Is there a difference between travelling and taking a holiday? The former makes me think of gap-year students roaming around Asia and the Far East or older adventuring types who will happily drink warm yak's milk or sleep under a Landrover in the Sahara. Compared to that shuttles from the airport and room
service seem rather tame although both of those things are guaranteed to make me happy. There does seem to be a bit of snobbery around what you call yourself and what you do during the weeks, or months, away from your home turf: travelling is challenge, holidays are fun. But the older I get then convenience, comfort and safety are towards the top of the list of any holiday requirements. Fun and laughter are right at the top.
|The wonderful kitchen at Le Rughe apartment|
in Montepulciano, owned and run by the lovely
Nico and Elena of Sant Antonio Country Resort
Tony and I are staying in Montepulciano for a week checking out its possibility as a base for a longer 'learn Italian in school' trip next year. Sometimes I feel as if I'm on holiday, that 'freshly risen dough' feeling when all is bright and airy around me. I'm curious, light-hearted, relaxed. Occasionally, I feel as if I'm doing things to fill time: walk these streets, visit another town, check out that museum. Because that's what you do on holiday, isn't it? Have new experiences, take photos, collect memories, tick things off lists. That makes it sound as if I'm not enjoying myself, and I am, but I'm also distinctly aware of myself as a 'visitor' peering at the locals, the souvenirs, the architecture. A kind
of inverted 'culture' zoo experience.
And maybe that's what travellers, or people who call themselves travellers, don't feel, or don't want to feel. They merge with their new environments, work there, get involved, set up homes rather than briefly stop over and observe. Or are they just under the illusion that's what they're doing and they're actually equal to us ordinary holiday makers bumbling around the world, sometimes fitting in, other times wanting to go home?
Hungry writing prompt
Write about not fitting in to the world around you.
Fortunately, any slight and temporary feelings of disorientation, discomfort or disconnection - wherever I am in the world, home or away - can generally be resolved by food. Is that shallow? I don't think so. To eat the food produced and made local to you connects you to its landscape and its people, however subtle that connection might be.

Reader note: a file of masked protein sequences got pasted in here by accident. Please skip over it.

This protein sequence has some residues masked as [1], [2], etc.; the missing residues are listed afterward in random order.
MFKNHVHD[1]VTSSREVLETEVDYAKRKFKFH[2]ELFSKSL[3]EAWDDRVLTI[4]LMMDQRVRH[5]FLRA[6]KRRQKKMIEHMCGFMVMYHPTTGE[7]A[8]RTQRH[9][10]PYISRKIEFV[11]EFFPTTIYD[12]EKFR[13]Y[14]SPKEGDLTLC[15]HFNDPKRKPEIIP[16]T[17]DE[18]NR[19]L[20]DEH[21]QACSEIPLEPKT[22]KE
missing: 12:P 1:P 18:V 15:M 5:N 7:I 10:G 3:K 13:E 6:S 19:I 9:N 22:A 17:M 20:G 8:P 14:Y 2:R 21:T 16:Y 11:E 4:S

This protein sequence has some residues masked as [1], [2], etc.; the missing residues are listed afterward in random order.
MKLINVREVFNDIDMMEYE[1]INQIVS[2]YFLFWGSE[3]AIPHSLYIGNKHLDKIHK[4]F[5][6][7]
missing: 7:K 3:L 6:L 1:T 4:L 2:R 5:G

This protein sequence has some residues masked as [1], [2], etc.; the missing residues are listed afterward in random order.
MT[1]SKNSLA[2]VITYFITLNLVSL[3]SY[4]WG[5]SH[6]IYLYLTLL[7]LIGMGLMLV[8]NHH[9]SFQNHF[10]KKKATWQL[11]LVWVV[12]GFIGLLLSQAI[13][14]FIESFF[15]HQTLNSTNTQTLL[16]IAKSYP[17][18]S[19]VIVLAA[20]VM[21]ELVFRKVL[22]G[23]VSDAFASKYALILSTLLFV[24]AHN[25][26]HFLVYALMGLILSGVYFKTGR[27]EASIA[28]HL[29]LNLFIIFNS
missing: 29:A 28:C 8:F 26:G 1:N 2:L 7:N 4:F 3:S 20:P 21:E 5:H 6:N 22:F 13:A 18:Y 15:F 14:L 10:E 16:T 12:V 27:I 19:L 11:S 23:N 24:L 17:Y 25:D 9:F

In Tuscany the pici pasta is a hand-made fat spaghetti usually served, in this area, with one of three sauces. I've tried two so far: aglione (tomato and garlic) and cacio e pepe (pecorino cheese and black pepper). The third one (briciole) involves day old bread, toasted and breadcrumbed, mixed with oil, garlic, pepper and salt. I'm not sure of the 'carb-on-carb' combo but I bet it'd taste delicious all the same.
The name pici probably stems from the verb appicciare - to stick. And my pici at Pienza yesterday was sticky, especially after the cheese started to cool slightly on the terrace of the wonderful La Terrazza del Chiostro, but that was no reason for complaint. Every mouthful was a heart-lifting, stomach-patting, deep-mind-and-body-connecting delight.
And, of course, there is one aspect of travelling, or being on holiday, that makes all the difference, no matter where you are in the world: the people. And all the people we have met in this small area of Tuscany are rich with kindness and humour. There has not been a single restaurant, cafe or shop in Montepulciano where we have not been greeted with a smile and good-natured assistance with our stumbling Italian. Come si dice en Italiano... we begin and they open their arms, their hearts and welcome us in.